Archive for November, 2012

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Slavery and Scripture

November 19, 2012

Sally- I have concerns about slavery in the Old and New Testament.

Chris– I think every Christian does.

Sally– Do you think that the Bible promotes slavery?

Chris– No. I don’t think it promotes slavery but it seems to permit it.

Sally– But isn’t that just semantics? Promotes or permits is the same thing in essence.

Chris – Well. I don’t think it is the same thing at all, but let me ask you a question: Do you think it is important to understand texts in their historical context?

Sally– Of course!

Chris– Would you agree that, if God existed and wanted to interact with, and reveal himself to, a human culture, this God would have to meet the culture where they are in their understanding?

Sally– I think that would be the case. Otherwise God would certainly be a poor communicator.

Chris– Right. Let’s keep that in mind and try to understand slavery within the context of that time period and the entire Biblical narrative.

Sally– I’m interested.

Chris– In the first chapter of the Bible the author writes that both man and woman are made in the image of God and as such they are worthy of dignity, value and respect (Genesis 1:28). In other cultures’ creation stories, only the king was made in the image of God, which could justify forced labor and slavish conditions for the peasants. In the Hebrew scriptures, however, all people are made in the image of God which should be the death blow to slavery.

Sally – It hasn’t been.

Chris– Well, in Genesis 3 we see that sin enters creation and corrupts all things, including our interactions with one another. Slavery, therefore, would be the result of the brokenness of creation wrought through human rebellion. The rest of the Bible is God working with humanity (through Abraham, Israel and ultimately Jesus Christ) to restore the shalom that sin shattered. God enters into a journey with humanity beginning in the Old Testament. He meets the people where they are in a day and age where slavery is a universal phenomenon, and progressively reveals His will and His ways to the people. As a result, there is teaching in the Old Testament about not treating slaves poorly and there is a gradual trajectory towards the total dismantling of slavery in the New Testament. It’s hard to see how slavery could continue in a community where the ‘slave’ is your brother and potentially in a position of spiritual authority over you. Moreover, in Christ there is neither slave nor free for all believers are one in Jesus – equally sinful, equally loved, and equally redeemed and forgiven through Christ.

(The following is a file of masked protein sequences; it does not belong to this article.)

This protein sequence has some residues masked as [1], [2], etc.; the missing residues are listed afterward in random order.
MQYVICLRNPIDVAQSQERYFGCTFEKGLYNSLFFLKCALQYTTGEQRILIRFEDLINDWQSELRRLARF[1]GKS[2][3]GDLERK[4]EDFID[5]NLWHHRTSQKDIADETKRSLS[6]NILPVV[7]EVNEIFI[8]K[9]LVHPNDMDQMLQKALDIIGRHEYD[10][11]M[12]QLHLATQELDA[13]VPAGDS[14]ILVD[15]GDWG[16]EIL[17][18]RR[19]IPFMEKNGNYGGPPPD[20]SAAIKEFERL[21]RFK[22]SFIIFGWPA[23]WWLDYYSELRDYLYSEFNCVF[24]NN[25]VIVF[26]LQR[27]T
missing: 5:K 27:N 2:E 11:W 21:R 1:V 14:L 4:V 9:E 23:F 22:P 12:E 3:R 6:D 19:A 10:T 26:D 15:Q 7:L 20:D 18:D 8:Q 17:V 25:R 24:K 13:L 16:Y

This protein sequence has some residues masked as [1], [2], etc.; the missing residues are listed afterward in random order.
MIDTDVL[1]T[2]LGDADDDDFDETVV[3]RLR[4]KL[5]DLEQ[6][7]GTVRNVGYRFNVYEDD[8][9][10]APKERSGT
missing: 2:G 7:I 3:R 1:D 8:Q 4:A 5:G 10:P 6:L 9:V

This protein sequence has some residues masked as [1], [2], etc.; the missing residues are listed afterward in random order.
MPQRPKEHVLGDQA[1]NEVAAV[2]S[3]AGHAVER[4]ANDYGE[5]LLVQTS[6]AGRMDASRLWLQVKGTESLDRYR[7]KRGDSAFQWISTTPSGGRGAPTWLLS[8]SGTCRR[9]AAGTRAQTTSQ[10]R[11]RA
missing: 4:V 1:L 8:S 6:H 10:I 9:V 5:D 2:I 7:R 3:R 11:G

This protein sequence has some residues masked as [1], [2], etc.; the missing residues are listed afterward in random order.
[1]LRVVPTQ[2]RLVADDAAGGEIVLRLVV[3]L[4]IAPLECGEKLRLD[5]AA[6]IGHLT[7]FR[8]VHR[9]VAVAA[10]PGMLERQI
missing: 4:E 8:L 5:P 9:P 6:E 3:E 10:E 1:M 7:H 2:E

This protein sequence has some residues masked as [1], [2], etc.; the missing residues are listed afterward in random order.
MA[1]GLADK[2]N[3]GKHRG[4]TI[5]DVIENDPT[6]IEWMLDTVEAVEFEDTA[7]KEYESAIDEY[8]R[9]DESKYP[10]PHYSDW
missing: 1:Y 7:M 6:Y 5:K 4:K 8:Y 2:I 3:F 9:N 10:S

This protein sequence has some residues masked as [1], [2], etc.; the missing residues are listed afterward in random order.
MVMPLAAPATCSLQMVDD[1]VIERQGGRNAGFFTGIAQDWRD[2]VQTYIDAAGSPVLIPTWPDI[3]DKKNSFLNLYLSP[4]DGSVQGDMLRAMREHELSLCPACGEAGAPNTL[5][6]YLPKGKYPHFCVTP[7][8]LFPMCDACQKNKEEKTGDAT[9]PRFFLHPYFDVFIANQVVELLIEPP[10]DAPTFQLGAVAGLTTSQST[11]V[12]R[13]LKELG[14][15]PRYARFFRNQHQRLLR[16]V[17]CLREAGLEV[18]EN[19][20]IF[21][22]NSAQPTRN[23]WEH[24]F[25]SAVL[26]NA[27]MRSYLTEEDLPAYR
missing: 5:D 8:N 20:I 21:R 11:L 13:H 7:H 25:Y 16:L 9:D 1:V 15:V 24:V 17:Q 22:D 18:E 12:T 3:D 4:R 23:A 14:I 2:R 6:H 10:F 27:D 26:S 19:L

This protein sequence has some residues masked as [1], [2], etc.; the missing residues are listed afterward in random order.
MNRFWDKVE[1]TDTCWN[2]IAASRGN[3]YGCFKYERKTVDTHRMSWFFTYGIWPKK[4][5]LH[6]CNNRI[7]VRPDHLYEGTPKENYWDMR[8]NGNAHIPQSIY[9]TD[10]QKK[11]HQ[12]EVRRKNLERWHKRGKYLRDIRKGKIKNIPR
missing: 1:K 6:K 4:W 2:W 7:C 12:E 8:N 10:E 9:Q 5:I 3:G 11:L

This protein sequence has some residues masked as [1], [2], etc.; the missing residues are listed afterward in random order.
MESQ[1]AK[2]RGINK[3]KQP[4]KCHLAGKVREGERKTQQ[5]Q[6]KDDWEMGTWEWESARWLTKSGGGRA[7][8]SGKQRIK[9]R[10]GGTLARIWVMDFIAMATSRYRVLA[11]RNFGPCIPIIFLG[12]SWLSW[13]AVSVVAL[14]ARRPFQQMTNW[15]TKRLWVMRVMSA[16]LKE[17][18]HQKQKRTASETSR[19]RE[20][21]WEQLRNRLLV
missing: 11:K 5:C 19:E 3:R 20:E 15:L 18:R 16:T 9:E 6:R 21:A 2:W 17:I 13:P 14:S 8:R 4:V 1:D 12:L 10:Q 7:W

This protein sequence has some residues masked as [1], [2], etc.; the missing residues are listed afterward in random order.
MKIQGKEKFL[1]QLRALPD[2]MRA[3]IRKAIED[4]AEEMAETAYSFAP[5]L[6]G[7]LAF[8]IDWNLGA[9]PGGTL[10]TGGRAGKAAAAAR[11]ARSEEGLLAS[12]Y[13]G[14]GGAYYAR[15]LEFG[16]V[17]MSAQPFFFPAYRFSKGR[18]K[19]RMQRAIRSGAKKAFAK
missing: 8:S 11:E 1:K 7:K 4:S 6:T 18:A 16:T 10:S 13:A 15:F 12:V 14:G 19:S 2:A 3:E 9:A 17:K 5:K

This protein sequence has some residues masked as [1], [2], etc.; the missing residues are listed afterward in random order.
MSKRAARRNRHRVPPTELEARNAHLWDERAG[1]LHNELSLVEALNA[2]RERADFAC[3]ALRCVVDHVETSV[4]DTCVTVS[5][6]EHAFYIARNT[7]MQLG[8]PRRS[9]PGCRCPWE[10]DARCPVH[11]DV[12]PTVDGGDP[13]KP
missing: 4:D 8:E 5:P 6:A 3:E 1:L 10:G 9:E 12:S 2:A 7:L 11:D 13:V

In addition, God is objectively valuable and because God has imparted that value to His image bearers we can talk meaningfully about moral progress when, as a culture, we more fully recognize the dignity and value of all individuals.

Sally– I once read that slavery in the Old and New Testament was far different from slavery as it was practiced by Western super powers in the 19th century.

Chris– That’s true. For example, in the Old Testament that nation of Israel had indentured servants (slaves) but they were treated as human beings and were shielded from ‘inhuman abuse’. In addition, a slave was protected by the law and abusing a servant would result in the servant’s release. Also, consider that in the seventh year the servant in Israel would be set free and released from any debt they owed[1]. Obviously, by modern standards some laws in the Old Testament seem harsh or foreign but when you compare the law of Moses to the surrounding nations of that time period you can see a redemptive trajectory, whereby God is bringing their culture and understanding of human dignity more in tune with the implications of the imago dei of Genesis.

Sally– I guess that does sound different that the Trans-Atlantic slave trade where you had people forcefully ripped from their homes, and treated as less than human. It’s hard for me not to think of that when I read about slavery in the Bible. What about slavery in the New Testament?

Chris– Again, slavery in the New Testament is remarkably different from slavery in the Americas. For example, throughout the Roman Empire at the time of the New Testament there was not a big difference between the average slave and free person. They were not segregated and you could not tell who was a slave based on race, speech, or clothing. Financially speaking slaves were often paid the same amount as free laborers and could buy there way out of slavery after ten years or so. Also, the Greek word translated as slave is ‘doulus’, which is better translated as bondservant. Biblical scholar Wayne Grudem writes: